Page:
Monday, February 18, 2008

All that matters to a user is the GUI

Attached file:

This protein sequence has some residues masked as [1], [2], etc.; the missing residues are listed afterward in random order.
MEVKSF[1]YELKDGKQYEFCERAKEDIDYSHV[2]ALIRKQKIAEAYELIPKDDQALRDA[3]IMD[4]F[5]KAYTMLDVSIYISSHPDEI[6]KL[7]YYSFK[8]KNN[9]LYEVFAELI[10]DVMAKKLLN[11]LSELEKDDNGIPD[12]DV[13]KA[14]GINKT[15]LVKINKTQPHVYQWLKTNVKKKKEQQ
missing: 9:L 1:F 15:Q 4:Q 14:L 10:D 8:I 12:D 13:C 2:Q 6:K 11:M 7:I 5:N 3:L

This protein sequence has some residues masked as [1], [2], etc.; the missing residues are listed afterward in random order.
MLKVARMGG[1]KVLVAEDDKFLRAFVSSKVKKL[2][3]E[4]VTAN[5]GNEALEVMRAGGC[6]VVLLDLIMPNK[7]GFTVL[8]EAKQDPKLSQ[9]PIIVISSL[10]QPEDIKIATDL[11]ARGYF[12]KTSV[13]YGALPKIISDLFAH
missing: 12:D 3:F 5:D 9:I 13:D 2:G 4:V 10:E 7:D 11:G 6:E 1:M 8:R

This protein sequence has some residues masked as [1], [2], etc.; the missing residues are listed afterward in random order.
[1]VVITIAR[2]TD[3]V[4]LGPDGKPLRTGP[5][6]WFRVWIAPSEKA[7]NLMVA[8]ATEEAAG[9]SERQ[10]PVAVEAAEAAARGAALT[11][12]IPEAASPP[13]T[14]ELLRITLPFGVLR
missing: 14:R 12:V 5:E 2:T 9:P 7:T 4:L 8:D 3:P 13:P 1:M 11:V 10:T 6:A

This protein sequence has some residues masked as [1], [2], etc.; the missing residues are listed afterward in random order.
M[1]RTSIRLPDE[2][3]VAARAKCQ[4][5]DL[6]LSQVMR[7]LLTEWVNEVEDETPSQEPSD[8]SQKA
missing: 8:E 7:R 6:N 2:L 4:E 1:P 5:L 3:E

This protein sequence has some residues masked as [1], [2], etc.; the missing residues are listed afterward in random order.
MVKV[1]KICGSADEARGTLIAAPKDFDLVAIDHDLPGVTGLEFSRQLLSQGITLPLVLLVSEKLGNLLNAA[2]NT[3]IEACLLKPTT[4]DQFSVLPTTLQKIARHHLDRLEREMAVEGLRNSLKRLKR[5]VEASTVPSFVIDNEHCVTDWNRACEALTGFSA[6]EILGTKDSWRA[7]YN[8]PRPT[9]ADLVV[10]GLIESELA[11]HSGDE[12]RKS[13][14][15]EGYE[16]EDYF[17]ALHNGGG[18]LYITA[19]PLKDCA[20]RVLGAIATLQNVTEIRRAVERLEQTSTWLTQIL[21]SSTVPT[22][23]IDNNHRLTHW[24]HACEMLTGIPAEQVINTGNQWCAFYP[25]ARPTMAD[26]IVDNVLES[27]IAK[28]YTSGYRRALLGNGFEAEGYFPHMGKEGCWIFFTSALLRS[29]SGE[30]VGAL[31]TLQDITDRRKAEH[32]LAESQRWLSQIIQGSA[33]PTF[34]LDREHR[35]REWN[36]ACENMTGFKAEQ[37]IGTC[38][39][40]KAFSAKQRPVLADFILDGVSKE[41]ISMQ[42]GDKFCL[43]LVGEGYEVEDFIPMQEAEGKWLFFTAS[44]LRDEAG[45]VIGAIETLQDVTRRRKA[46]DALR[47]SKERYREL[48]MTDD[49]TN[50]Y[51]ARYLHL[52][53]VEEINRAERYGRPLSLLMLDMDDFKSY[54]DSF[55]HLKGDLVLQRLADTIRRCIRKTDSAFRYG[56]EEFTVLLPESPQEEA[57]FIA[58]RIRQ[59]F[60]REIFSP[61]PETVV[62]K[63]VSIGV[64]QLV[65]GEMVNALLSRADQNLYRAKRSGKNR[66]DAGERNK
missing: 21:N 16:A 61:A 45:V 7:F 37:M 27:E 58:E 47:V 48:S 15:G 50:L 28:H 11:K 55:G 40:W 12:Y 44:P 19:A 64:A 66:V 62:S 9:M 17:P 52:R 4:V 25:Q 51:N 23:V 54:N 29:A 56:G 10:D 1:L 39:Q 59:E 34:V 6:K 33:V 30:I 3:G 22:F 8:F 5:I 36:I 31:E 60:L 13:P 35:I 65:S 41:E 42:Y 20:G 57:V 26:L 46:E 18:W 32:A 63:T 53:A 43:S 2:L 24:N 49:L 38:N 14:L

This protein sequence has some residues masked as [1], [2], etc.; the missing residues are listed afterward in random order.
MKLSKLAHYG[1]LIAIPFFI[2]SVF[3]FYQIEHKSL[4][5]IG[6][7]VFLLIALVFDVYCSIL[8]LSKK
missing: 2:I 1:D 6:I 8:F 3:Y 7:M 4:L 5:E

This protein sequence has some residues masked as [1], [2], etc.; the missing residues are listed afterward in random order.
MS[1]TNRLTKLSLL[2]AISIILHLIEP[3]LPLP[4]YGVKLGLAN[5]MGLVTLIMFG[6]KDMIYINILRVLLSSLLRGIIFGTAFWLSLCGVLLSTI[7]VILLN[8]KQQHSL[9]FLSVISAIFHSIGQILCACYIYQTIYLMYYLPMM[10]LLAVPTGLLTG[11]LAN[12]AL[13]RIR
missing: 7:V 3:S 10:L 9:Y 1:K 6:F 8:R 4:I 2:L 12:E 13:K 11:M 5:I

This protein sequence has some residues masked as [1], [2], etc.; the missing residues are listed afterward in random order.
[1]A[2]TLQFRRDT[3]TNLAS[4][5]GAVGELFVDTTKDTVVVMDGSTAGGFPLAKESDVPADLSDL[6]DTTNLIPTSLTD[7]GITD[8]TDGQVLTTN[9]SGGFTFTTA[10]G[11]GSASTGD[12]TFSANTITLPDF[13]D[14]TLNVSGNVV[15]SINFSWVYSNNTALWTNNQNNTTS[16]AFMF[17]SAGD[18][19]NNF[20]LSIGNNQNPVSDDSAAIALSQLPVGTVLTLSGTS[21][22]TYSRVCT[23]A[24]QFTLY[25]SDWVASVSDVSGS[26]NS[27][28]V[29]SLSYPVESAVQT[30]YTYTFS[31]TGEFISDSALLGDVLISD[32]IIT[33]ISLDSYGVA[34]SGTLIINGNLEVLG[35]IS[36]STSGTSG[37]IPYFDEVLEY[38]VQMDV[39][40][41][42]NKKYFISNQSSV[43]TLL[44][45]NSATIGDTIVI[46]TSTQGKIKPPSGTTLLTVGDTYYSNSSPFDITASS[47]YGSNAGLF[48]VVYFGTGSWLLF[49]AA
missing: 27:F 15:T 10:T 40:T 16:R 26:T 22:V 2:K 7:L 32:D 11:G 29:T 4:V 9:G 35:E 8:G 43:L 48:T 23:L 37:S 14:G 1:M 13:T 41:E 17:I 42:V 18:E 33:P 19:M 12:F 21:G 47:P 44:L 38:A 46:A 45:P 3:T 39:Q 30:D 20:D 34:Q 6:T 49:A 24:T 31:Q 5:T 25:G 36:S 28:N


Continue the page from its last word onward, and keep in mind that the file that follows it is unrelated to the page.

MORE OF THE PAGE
The trouble with computers is the same as a bunch of blind men describing an elephant. Who is touching what and who is expressing their opinion. The topic of choice is the human-computer interface. What do you, the common computer user today use to access, control, manipulate and view data? Besides the various input and output devices there is a common element that co-ordinates the whole arrangement. It's what you see on your computer screen, the desktop GUI (graphical user interface). The GUI is a bone of contention among system designers. Some are old enough to remember the all text days. I my self was around when pen and ink drafting gave way to computer aided drafting, so I know the pangs of progress. The fact that the GUI responsible for the popular use of computers, is often lost on some programmers and developers has not hampered its use in the least. So, even if the operating system is perfection itself, the GUI is the thing the user handles. If the GUI is sloppy, sluggish, ugly or any other faulty adjective, the user thus judges the whole system as lame. And you know how picky some users are. The GUI has progressed since the early days in Xerox labs and I don't think we've seen the end of it. Many are trying to extend the devices we use to manipulate the GUI beyond the keyboard and mouse. But for you and I right now we have the keyboard/mouse/screen combo with the on screen GUI. It is almost safe to say that certain elements of the GUI are standard, that is what a user expects to see on the desktop after boot up. You expect to see a status bar, menus, and of course icons and windows. Who doesn't know how to point and click, drag and drop, and cut and paste? If you can work the GUI, you can work the computer. It always cracks me up to hear users say the GUI and OS they are using is the best. They often get quite heated over criticisms to the contrary. In truth, you'd have to admit that the quality of workmanship of the operating system underneath the GUI does show through. Stability and response are very apparent to users when trying to get work done. My point is not to promote who has the best elephant(GUI), but that GUI's are the common access method for users of computers today. If you can grasp the GUI concept, it probably wouldn't matter the brand name of the operating system behind it. Of course and having said that, I am implying that many are duped to believe that Microsoft and Apple software are all there is and that they alone have the polish and glitz to own the desktop. This is not the whole truth and in fact Linux is not the only other operating system with a GUI that is available for public use today. Again, my point is that if you can work the GUI (point, click, drag, drop, cut and paste), you can operate virtually any desktop computer today. Talking cars, does your drivers training make you a Ford, Chevy or Toyota person, or give you the ability to drive any car, truck or van? I know, a computer system is so much more than just a GUI, but the GUI is the means to access any system today. Many operating system camps use the scenario of how easy is it for grandparents to use a computer. It is the GUI they are talking about. Will they understand how to point and click, drag and drop or cut and paste? It is about the precise location of screen elements (habit optimised) vs user adjusting and tweaking. It is about knowing what to expect when you click. A GUI can add a level of reassurance to a person poking the keyboard and clicking the mouse. The GUI is a comfortable face on a screen of numbers. The GUI is the thing!

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